There was the shocking realization that "the kids" are - some of them - now old enough to vote. They've been coming to our booth for demos for the last seven years. Since we were demoing Senji.
I love it when I can learn someone's kryptonite, too. Apparently Elizabeth's kryptonite is Peanut M&M's. Now we can add that to the list. Washington Wine for Christophe, Seattle-area chocolates for Gil, and now Peanut M&M's for Elizabeth.
Seeing Nate and his wife and daughter was a real joy on Sunday, too. The little one is a crazy-hardcore Whovian, and has been dressed like one of the Doctor's companions every time she's been to GenCon. And that's not all Nate's influence, either.
I had someone bow out of a Cyclades: Titans demo because he had an event to get to, "And I'm not going to win with this setup." I stepped in and won on the next turn. Apparently I know Cyclades a bit too well. I need to be careful to only use this power for good.
I was able to teach Concept to a ton of folks. The best thing about teaching that game is watching for the light bulb. Because you can see when it clicks for people, based on how they fumble for the markers.
Ben, who worked on tournaments with me last year, is now the North American Champion for Netrunner.
At one point, I had started a Cyclades demo. There were people stacked three and four deep waiting for an Abyss demo, and I talked them into a Splendor demo while they waited. "You won't lose your spot in line for Abyss," I reassured them. They ended up buying Splendor and Abyss.
I realized after the dinner this evening just how much some of the team appreciates me. And Steph. Just based on how they reacted as we said our good-byes.
Christophe: Thank you for inviting me on this ride so many years ago. We started small, but the sky's not limit, and you have taught me every single year that there is more and better yet to come.
I may not have a post up this Wednesday, but I now have a ton of new games to play and write about, so I doubt I'll take more than one week off. I'll see you when I'm back. And thank you for continuing to read.
The show is done. All that's left, now, is the annual team dinner. But first, I desperately need a shower and a change of clothes.
Normally, I post a photo of our haul, but it's basically all Asmodee all the time this year. If I demoed it, it's coming home with me.
I especially look forward to Abyss and Hyperborea with the home crowd.
I did botch a Hyperborea demo, but Louis saved me on that one.
I don't have a ton to say about it right now - we're about to head out for Day Four. And then teardown. And then the team dinner.
And then we all hug and prepare for next year. Which will be awesome.
It's also worth noting: I didn't mention all of the people I look forward seeing to or have enjoyed dealing with this year in my earlier post about people.
For example, I expect David Miller of Purple Pawn will be by shortly before closing (if he's done with his interview), because he's been by at the end of the show every year for the last ... five? Six?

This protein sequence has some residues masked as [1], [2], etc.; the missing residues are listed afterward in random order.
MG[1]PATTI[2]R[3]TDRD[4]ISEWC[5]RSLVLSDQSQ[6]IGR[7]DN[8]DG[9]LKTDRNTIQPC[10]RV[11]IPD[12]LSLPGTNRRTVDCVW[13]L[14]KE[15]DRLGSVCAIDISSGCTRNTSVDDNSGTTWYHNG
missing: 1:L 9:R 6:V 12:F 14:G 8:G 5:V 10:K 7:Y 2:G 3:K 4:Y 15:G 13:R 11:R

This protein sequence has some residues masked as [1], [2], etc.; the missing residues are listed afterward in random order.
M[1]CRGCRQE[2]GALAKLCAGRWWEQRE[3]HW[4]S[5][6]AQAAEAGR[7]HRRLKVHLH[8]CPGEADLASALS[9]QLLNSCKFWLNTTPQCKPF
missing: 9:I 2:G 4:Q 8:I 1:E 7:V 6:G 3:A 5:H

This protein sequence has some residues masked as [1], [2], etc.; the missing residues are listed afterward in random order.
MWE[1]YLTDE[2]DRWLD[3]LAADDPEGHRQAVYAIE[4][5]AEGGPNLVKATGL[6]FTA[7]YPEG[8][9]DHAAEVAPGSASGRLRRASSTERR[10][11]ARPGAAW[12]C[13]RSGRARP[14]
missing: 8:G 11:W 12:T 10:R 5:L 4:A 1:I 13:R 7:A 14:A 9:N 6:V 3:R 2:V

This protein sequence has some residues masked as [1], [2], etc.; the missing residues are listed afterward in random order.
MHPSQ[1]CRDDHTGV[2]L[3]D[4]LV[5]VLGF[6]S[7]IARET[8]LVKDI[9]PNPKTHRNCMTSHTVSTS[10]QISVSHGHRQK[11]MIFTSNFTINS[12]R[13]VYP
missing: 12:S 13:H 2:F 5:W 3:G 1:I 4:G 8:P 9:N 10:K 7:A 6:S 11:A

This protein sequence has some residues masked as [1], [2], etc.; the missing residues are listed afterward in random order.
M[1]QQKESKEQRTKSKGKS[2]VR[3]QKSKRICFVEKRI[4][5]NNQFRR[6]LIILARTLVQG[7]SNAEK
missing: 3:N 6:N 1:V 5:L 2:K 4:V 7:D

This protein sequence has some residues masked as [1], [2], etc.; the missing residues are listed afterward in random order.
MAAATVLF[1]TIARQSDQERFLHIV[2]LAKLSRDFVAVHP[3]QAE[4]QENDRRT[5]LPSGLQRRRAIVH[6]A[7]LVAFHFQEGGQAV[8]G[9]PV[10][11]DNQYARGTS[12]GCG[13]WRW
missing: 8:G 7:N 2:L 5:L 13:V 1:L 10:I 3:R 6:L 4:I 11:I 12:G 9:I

It's great to see a friendly face at the end of the show.
I'll post more after dinner tonight, assuming I am conscious and can move. Both of which are in doubt.
Saturday, August 16, 2014
For example, one of the people I often work with is Arnaud. He's an employee of Matagot. He's a very pleasant person to deal with, and I look forward to working on Matagot's games because it means I get to work with Hicham and Arnaud and (previously) Doria.
I finally had the opportunity to meet Arnaud in person yesterday. Our conversation was short, because I was setting up and then running demos - but he made a point of checking in with me today, which I appreciated.
Since I was running Cyclades: Titans most of the day, I was actually running one of their games, too. And one I really like. Cyclades has been a favorite of mine for many years.
There is a gentleman who I demoed a few games with last year, and spent late evenings gaming with in the tournament area. I can't for the life of me remember his name, but I am known for being terrible with names. He stopped by today and I got him into a couple of games, as well.
There is a group of four kids we know, too. Well, we call them kids, but they're ... um ... seventeen through nineteen, now. We first met them when the oldest was twelve and we were demoing Senji. At the time, they were obnoxious brats, but they weren't squeezing anyone else out, so we demoed the games for them. And they had enough fun that they came back the next year. And the next. And the next ... and they've grown into some pretty cool people.
And then there's the demo team. By now, I know and recognize and can remember the names for most of the demo crew who've done this a few times. Justin and Giancarlo and Louis and Kim and Joel and Marie-Eve and Ben and ...
Alexandre was a part of the demo team ... seven or eight years ago. I'm so glad he's back this year. He's one of my favorite people to spend time around.
But I feel bad because I don't remember all of their names. And I only know a few of the names for the newer crew. I'm trying, but I'm still along ways off. Elizabeth and Dave and ... um ... Raphael and Josh. Or is Josh a returning member of the crew? There were times today when I couldn't remember my own name, much less anyone else's.
And then there are the designers. I recognize most of them by now. And I can even name which games are theirs more often than not. Antoine Bauza was in the booth today. Bruno Cathala is in the booth a lot, too. They're not the only designers in the booth, either, most of the time. And - without fail - the designers are some of the nicest people around.
Bruno Cathala seems to magically appear two steps behind me and to the right every time I'm demoing one of his games. It's unnerving. I'll hit a small question and will half-turn to grab the rulebook, and there he is. He's smiling and friendly and very very funny. And, after the last few years, he recognizes me. I don't know if he knows my name or not, but he definitely recognizes me.